a. Melting of ice sheets and glaciers, combined with the thermal expansion of seawater as the oceans warm, is causing sea level to rise. Seawater is beginning to move onto low-lying land, contaminating coastal fresh water sources, and gradually submerging coastal facilities and barrier islands. Sea-level rise increases the risk of damage to homes and buildings from storm surges such as those that accompany hurricanes.

This video documents the effects of increasing global temperatures on biodiversity (changes in distribution, range, and numbers) and human populations. Adaptations to climate change are also outlined.

This video and accompanying article describe the work of 2 scientists on Greenland's Petermann Glacier, who are attempting to collect data from beneath the glacier to determine if the temperature of the ocean water under the glacier is playing a role in the glacier's rapid retreat.

This animation shows the Arctic sea ice September (minimum) extents from 1979-2016. Accessible from http://nsidc.org/cryosphere/sotc/sea_ice.html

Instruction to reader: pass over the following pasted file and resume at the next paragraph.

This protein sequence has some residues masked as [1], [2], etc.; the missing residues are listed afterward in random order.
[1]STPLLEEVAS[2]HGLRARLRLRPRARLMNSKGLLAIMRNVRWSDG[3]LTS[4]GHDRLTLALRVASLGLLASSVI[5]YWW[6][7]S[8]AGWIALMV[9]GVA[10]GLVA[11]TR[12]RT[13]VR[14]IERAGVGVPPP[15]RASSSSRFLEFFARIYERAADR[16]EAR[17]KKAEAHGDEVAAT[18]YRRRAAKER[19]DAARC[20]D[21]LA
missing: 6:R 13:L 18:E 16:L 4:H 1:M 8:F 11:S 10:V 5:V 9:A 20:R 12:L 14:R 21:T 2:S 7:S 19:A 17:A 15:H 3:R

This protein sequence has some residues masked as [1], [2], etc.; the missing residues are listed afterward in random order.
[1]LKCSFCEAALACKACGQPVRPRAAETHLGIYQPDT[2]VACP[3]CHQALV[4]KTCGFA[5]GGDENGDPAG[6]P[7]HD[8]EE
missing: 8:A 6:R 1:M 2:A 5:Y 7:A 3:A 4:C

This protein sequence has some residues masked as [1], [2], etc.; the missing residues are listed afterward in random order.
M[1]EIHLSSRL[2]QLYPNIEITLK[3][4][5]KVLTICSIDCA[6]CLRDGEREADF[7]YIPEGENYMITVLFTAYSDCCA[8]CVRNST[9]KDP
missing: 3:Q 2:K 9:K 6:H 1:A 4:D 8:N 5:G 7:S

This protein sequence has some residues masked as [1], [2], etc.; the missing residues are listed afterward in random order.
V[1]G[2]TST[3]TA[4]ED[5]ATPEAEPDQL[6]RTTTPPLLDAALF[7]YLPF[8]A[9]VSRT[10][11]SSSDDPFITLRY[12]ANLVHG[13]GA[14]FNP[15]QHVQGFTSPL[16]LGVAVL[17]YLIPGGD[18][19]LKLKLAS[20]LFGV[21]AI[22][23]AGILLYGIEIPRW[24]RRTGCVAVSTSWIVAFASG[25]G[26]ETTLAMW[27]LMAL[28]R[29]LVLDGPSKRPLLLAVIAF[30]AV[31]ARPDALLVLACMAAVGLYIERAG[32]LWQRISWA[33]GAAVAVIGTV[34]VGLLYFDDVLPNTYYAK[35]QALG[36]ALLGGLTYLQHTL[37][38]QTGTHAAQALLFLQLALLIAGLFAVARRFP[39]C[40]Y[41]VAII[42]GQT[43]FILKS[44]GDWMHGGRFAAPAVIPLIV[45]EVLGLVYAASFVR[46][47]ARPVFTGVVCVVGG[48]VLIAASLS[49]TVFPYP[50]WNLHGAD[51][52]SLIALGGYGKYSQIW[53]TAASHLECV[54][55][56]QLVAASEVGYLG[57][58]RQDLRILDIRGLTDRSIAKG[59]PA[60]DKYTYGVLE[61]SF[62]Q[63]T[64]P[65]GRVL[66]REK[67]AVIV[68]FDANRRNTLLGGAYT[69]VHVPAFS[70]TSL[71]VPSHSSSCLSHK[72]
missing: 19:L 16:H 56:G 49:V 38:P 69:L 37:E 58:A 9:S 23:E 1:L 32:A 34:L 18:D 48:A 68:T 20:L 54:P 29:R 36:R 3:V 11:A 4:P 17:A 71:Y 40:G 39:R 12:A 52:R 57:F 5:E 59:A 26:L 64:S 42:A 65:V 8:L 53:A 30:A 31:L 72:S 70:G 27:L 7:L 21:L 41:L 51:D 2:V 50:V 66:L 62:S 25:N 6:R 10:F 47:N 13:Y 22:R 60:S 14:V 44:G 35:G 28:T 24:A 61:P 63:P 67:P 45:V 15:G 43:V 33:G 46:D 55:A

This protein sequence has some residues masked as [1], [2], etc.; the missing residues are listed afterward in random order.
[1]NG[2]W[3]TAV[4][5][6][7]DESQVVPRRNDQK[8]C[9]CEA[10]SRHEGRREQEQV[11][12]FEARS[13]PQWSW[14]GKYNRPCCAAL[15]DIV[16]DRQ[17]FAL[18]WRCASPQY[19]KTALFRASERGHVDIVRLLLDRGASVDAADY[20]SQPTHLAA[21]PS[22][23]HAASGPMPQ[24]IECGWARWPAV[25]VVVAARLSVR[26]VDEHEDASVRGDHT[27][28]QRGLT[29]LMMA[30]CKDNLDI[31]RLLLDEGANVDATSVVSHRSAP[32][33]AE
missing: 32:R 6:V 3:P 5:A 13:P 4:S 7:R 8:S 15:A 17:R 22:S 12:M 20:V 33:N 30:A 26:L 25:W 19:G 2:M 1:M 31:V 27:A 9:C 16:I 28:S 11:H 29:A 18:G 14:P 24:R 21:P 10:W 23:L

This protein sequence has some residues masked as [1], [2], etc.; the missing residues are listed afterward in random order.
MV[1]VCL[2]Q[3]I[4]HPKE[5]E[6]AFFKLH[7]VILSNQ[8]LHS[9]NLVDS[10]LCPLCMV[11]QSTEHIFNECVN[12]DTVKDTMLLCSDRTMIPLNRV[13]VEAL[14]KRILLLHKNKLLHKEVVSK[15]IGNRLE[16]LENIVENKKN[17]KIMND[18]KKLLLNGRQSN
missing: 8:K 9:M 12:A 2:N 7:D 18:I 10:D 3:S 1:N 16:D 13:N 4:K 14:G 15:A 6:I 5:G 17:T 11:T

This interactive tool allows viewers to explore, by county, the areas of California threatened by a rise in sea level through this century.

This visualization explains in simple and easy-to-understand visuals the causes of sea-level change.

This video follows Bermuda scientists into the field as they collect data that documents a warming trend in ocean temperatures. BIOS Director Tony Knapp discusses some of the impact of warming temperatures on sea levels, storms, and marine ecosystems.

This is an interactive website that provides descriptive information and data related to ten key climate indicators. These climate indicators and related resources show global patterns and data that are intuitive and compelling teaching tools.

This video discusses the social and economic impacts (worldwide and in the US) of sea level rise caused by global warming (aired April 1, 2011).
Note: you may need to scroll down the Changing Planet video page to get to this video.

This NASA video discusses the impacts of the sun's energy, Earth's reflectance, and greenhouse gases on the Earth System.

In this activity, students will learn the difference between sea ice and glaciers in relation to sea level rise. They will create and explore topographic maps as a means of studying sea level rise and how it will affect Alaska's coastline.